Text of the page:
Scarface


2h 50m 1983
Scarface

Brief Synopsis

About a Cuban refugee and the crime empire he built in Florida.

Film Details

Also Known As
El precio del poder
MPAA Rating
Genre
Drama
Action
Crime
Biography
Release Date
1983
Distribution Company
Universal Pictures
Location
Dade County, Florida, USA

Technical Specs

Duration
2h 50m

Synopsis

A determined Cuban immigrant takes over a drug cartel while succumbing to greed in this adaptation of "Scarface" (1932).

Crew

Andy Aaron

Sound Effects

Stephen A Abrums

Makeup

Maria Conchita Alonso

Song Performer

Maria Conchita Alonso

Song

John Alonzo

Director Of Photography

Beth Anderson

Song Performer

James M Arnett

Stunt Coordinator

Sidney R. Baldwin

Photography

Arthur Barrow

Song

Arthur Barrow

Music Arranger

Bobby Bass

Stunts

Pete Bellotte

Song

Edward Beyer

Sound Editor

Charles Bond

Sound

Clay Boss

Stunts

Janet Brady

Stunts

Janice D Brandow

Hair

Martin Bregman

Producer

Jophery Brown

Stunt Coordinator

Jerry Brutsche

Stunts

Chere Bryson

Stunts

David Burton

Stunts

Dave Cadiente

Stunts

Steve Chambers

Stunts

Laura Civiello

Assistant Director

Gary Combs

Stunts

Gil Combs

Stunts

David Concors

Consultant

Robert Cornett

Sound Editor

E. G. Daily

Song Performer

Steve M Davison

Stunts

Tim A Davison

Stunts

Michael Deluna

Stunts

Justin Derosa

Stunts

Eddy Donno

Stunts

Jay Dranch

Sound Editor

David Hans Dreyfuss

Titles

Tom Elliott

Stunts

David Ellis

Stunts

Paul Engemann

Song Performer

Eurlyne Epper

Stunts

Gary Epper

Stunts

Mike Ferris

Camera Operator

Daryl Fong

Production Assistant

Michael Fottrell

Other

Michael Fottrell

Production Assistant

Jack Garsha

Color Timer

Lennie Geer

Stunts

Alan Gibbs

Stunts

Alixe Gordin

Casting

Lou Graf

Sound Editor

Jerry Greenberg

Editor

Barbara Guedel

Makeup

Casey Hallenbeck

On-Set Dresser

James Halty

Stunts

Bill Hansard

Other

Deborah Harry

Song Performer

Deborah Harry

Song

Ray Hartwick

Unit Production Manager

Bud Heller

Key Grip

Jim Henrikson

Music Editor

Linda Henrikson

Costumes

James Herbert

Assistant Director

Phil Hetos

Consultant

Freddie Hice

Stunts

Steve Hodge

Audio Consultant

Amy Holland

Song Performer

Bill Hooker

Stunts

Buddy Joe Hooker

Stunts

Hugh Hooker

Stunts

Geoff Hubbard

Set Designer

Ray Hubley

Assistant Editor

Thomas J Huff

Stunts

Gary Hymes

Stunts

Michael Jacobi

Sound Editor

Al Jones

Stunts

Laurie Kanner

Music Coordinator

Donna Keegan

Stunt Man

Donna Keegan

Stunts

Jan Kemper

Script Supervisor

Michael Kirchberger

Sound Editor

Charles Darin Knight

Sound Mixer

Buzz Knudson

Sound

Hal Landaker

Consultant

Ed Lang

Stunts

Tom Laughridge

Camera Operator

Kevin Lee

Sound Editor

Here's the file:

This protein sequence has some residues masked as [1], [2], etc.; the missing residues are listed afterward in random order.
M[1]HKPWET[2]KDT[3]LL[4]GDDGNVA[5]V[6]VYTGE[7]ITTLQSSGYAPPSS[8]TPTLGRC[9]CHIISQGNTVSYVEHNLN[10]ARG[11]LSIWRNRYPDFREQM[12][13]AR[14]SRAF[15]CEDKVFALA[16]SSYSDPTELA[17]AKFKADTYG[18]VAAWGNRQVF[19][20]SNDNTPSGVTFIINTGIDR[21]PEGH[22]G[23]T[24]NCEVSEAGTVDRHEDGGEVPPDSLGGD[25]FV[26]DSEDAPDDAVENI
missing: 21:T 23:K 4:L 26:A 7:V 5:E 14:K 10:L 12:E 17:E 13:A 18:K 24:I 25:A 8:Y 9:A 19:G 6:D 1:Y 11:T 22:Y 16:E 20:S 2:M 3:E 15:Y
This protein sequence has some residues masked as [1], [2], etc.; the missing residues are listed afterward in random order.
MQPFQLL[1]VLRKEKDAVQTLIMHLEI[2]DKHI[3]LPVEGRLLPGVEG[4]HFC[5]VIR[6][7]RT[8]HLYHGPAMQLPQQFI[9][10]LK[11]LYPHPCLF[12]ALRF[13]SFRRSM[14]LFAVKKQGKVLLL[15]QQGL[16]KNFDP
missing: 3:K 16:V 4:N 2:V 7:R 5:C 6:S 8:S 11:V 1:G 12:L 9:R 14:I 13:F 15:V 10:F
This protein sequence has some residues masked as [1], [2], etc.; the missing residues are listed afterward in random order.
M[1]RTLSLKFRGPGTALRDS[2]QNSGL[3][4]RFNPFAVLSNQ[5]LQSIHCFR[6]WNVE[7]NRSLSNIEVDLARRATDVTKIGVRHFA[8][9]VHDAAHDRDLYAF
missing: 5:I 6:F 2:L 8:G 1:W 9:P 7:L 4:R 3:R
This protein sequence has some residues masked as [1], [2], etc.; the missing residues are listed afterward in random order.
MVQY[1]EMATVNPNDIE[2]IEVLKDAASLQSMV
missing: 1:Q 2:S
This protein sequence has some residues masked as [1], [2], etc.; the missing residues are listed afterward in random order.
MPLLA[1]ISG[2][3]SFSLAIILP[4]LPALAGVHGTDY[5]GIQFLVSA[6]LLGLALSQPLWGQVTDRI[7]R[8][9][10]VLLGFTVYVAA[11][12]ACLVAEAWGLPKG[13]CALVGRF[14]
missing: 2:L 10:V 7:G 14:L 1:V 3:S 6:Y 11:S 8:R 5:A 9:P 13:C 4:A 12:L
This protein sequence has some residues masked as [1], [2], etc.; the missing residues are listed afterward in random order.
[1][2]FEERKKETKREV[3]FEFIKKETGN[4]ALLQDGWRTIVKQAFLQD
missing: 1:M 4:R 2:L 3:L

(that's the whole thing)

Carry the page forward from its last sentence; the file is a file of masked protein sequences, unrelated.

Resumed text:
Shari Leibowitz

Production Coordinator

Sylvester Levay

Music Arranger

Buck Mcdancer

Stunts

Gary Mclarty

Stunts

Lori Meeks

Production Assistant

John C. Meier

Stunts

Giorgio Moroder

Song

Giorgio Moroder

Music

Giorgio Moroder

Song Performer

Giorgio Moroder

Music Arranger

Joe Napolitano

Assistant Director

Paul Neshamkin

Editor

Patricia Norris

Costume Designer

David Oakden

Assistant Editor

Alan Oliney

Stunts

Ronald Oliney

Stunts

Brad Orrison

Stunts

Bill Pankow

Associate Editor

Stan Parks

Special Effects

Gregory B Pena

Costumes

Kenneth Pepiot

Special Effects

Chuck Picerni Jr.

Stunts

Frank Pierson

Location Manager

Don Pulford

Stunts

Mark Rathaus

Sound Editor

David Ray

Editor

Brian Reeves

Audio Consultant

Edward T. Richardson

Art Director

David Rideau

Audio Consultant

J. N. Roberts

Stunts

Mario Roberts

Stunts

Sandy Robertson

Stunts

Thomas Rosales Jr.

Stunts

Michael Runyard

Stunts

Blake Russell

Set Designer

Peter F Saphier

Coproducer

Anthony J Scarano

Costumes

Ferdinando Scarfiotti

Consultant

Sharon Schaffer

Stunts

Maurice Schell

Sound Editor

Kristian Schultze

Music Arranger

Steven Schwartz

Set Designer

Spike Silver

Stunts

Eddie Bo Smith

Stunts

Chris Soldo

Assistant Director

Peter Stader

Stunts

Tom Steele

Stunts

Ron Stein

Stunts

Oliver Stone

Screenplay

Louis A. Stroller

Executive Producer

Keith Tellez

Stunts

John Toll

Camera Operator

Paul Trejo

Sound Editor

Jack Verbois

Stunts

Toni-ann Walker

Hair

Will Waters

On-Set Dresser

Bruce Weintraub

Set Decorator

Danny Weselis

Stunts

Glenn Wilder

Stunts

Scott Wilder

Stunts

John Zemansky

Props

Jerry Ziesmer

Assistant Director

Dick Ziker

Stunts

Richie Zito

Music Arranger

Susan Zwerman

Location Manager

Film Details

Also Known As
El precio del poder
MPAA Rating
Genre
Drama
Action
Crime
Biography
Release Date
1983
Distribution Company
Universal Pictures
Location
Dade County, Florida, USA

Technical Specs

Duration
2h 50m

Articles

Scarface (1983)